When our heart isn’t filled with a strong love or a firm faith, our life easily ends up at the mercy of our fears. Sometimes it’s the fear of losing prestige, security, comfort or well-being that keeps us from making decisions. We don’t dare to risk our social position, our money or our small happiness.
Other times the fear of not being welcome paralyzes us. The possibility of ending up alone, without friendship or people’s love terrorizes us. We don’t want to face daily life without anyone’s close company.
Often we’re just worried about being okay. We’re afraid of being ridiculed, of confessing our true convictions, of giving testimony to our faith. We fear criticism, gossip and rejection by others. We don’t want to be categorized. Other times the fear of the future seeps in. We don’t clearly see our next step. We have no security at all. Maybe we don’t trust anyone. Facing tomorrow makes us afraid.
Believers have always been tempted to seek a safe harbor in a religion that frees us from our fears, uncertainties, anxieties. But it would be wrong to see faith as an easy copout for wishy-washy, cowardly and frightened people.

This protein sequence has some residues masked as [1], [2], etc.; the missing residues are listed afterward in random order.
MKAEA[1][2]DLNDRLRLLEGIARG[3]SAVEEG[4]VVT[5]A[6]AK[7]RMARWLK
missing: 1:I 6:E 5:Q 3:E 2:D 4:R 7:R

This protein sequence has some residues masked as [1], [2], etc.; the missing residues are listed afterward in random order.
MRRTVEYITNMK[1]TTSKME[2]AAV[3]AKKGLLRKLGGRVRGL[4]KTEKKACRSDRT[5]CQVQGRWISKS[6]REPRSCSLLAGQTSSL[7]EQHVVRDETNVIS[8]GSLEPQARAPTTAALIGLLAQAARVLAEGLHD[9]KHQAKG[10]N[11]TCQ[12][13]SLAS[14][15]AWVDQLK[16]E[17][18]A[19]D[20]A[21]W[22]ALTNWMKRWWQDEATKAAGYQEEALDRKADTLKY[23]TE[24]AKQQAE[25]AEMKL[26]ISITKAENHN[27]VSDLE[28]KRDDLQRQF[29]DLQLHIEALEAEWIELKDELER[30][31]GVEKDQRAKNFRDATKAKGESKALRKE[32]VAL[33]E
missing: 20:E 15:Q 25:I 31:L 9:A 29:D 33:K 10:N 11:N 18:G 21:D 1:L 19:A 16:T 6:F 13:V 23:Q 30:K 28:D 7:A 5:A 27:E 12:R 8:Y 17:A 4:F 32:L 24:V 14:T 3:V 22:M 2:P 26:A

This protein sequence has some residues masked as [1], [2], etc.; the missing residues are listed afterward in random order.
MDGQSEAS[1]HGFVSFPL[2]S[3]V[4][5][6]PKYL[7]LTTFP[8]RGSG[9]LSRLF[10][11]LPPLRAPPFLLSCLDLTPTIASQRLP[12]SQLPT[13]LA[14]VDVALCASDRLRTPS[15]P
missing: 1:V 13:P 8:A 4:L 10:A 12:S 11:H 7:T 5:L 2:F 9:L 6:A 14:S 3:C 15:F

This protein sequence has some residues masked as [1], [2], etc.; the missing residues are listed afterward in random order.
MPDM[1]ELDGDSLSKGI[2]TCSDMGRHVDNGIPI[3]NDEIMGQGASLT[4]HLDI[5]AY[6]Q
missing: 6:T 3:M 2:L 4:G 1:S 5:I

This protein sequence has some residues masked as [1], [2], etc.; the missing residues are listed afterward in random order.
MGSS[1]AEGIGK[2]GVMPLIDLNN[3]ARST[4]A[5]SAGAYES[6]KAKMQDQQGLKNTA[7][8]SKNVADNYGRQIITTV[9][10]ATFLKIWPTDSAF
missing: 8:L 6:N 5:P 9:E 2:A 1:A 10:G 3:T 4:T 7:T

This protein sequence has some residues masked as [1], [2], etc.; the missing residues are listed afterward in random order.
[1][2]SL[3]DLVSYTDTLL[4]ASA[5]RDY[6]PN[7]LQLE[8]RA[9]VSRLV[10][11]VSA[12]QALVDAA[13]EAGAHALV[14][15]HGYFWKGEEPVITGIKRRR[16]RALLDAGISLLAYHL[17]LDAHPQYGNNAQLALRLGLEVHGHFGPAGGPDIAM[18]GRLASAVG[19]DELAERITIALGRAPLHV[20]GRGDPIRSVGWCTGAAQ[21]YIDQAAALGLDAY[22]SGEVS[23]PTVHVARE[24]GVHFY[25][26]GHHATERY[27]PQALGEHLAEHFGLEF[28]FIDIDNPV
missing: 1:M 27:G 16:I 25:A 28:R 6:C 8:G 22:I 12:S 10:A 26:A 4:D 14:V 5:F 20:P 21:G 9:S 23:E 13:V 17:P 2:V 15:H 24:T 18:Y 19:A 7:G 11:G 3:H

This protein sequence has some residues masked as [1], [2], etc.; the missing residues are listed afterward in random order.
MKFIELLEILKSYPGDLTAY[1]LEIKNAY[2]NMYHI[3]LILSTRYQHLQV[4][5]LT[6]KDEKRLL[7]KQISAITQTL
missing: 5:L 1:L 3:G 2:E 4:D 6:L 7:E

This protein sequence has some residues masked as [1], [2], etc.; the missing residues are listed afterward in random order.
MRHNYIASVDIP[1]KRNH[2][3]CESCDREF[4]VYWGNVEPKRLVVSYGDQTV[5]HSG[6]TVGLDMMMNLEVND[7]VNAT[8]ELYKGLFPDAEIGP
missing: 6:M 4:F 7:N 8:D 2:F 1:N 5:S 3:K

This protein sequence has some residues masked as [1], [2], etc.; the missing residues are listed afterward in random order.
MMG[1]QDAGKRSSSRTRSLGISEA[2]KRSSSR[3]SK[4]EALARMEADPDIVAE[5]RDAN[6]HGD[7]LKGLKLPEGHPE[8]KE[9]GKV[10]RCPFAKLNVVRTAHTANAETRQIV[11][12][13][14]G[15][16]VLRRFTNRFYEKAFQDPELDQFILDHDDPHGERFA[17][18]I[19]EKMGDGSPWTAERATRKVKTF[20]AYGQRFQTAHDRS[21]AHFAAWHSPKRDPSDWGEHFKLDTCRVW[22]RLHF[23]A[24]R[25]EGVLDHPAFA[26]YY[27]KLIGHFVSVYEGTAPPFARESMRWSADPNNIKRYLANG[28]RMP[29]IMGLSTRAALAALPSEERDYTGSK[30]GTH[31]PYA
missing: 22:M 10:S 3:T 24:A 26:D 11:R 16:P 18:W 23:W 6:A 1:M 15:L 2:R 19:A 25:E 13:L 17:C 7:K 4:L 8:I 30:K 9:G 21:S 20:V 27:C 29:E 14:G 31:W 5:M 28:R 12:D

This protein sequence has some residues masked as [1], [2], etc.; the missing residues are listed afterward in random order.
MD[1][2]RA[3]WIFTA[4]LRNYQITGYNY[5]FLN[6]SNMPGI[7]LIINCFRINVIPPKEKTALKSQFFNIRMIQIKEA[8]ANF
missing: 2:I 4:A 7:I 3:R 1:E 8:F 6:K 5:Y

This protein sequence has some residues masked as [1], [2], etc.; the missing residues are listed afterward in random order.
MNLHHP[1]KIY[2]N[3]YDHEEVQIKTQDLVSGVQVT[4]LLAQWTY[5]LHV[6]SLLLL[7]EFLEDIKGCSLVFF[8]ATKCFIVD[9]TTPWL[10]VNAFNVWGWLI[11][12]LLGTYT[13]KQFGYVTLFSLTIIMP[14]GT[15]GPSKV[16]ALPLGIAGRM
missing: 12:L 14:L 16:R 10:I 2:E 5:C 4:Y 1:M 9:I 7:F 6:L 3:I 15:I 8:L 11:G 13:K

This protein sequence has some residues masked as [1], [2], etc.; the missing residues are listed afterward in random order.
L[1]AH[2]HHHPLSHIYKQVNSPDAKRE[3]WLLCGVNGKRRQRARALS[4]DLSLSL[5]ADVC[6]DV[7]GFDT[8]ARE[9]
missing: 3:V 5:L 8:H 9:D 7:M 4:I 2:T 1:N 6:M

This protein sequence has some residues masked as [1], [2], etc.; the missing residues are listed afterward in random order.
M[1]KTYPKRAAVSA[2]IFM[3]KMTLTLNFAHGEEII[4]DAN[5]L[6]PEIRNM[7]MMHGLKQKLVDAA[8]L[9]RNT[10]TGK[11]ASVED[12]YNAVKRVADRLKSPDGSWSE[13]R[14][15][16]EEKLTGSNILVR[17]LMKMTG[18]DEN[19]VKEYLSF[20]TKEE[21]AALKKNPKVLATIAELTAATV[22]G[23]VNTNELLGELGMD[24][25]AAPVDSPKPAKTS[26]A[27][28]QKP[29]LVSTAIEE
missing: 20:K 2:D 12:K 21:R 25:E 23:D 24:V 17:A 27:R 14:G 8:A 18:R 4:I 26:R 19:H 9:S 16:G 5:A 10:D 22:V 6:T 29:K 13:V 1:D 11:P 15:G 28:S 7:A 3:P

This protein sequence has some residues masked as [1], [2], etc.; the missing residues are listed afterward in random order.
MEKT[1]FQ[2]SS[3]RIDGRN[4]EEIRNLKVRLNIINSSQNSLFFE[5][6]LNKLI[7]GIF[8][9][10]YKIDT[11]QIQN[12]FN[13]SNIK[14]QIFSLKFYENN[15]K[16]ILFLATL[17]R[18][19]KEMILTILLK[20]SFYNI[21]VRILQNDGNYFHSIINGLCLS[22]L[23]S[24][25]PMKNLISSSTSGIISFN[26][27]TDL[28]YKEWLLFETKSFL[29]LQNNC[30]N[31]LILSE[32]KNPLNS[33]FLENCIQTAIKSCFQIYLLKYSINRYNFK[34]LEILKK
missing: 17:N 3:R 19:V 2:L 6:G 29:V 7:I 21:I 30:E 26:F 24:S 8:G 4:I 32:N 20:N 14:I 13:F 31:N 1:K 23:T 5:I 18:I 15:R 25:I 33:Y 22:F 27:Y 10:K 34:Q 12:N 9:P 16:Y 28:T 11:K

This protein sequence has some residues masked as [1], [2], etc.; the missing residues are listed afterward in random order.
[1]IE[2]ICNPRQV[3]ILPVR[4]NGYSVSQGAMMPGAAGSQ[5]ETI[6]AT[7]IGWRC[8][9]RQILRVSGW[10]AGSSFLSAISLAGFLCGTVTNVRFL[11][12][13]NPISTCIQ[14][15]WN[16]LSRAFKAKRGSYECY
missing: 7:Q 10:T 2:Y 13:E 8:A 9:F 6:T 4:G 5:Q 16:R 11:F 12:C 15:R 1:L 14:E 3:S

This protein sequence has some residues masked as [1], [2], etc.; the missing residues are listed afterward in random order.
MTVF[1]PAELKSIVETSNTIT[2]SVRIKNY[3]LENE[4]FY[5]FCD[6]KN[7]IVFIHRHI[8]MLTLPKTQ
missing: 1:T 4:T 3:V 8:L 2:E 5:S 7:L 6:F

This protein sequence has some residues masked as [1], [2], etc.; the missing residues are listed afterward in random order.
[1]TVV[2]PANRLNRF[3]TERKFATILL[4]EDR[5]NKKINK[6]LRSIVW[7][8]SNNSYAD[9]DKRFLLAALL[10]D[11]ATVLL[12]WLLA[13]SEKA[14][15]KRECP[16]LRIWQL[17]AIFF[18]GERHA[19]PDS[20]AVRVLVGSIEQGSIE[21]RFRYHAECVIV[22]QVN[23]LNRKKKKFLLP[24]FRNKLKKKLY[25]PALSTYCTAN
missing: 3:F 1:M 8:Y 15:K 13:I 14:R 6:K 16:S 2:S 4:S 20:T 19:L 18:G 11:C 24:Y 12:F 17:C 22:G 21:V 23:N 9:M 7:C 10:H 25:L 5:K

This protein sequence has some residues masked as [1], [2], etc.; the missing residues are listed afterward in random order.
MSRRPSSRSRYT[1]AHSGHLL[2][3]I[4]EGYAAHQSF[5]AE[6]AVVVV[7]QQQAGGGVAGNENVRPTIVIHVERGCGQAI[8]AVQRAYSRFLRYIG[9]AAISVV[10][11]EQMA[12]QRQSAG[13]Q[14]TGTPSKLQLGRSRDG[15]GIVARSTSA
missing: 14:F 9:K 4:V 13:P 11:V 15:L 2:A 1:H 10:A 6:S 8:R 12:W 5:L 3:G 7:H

Trusting faith in God, when rightly understood, doesn’t lead the believer to escape one’s responsibility in the face of problems. It doesn’t lead us to flee conflicts in order to close ourselves comfortably in isolation. On the contrary, it’s faith in God that fills our heart with power to live more generously and more bravely. It’s living trust in the Father that helps us to overcome cowardice and fear in order to more boldly and freely defend God’s Reign and God’s justice.
Faith doesn’t create cowardly people, but resolute and daring ones. It doesn’t close believers into themselves, but opens them all the more to a problematic and conflictive living of each day. It doesn’t wrap us into laziness and comfort, but encourages us to be committed.
When we believers listen truly to Jesus’ words in our heart: «Don’t be afraid», we don’t feel ourselves invited to elude our commitments, but rather strengthened by God’s power to confront them.
José Antonio Pagola
Translator: Fr. Jay VonHandorf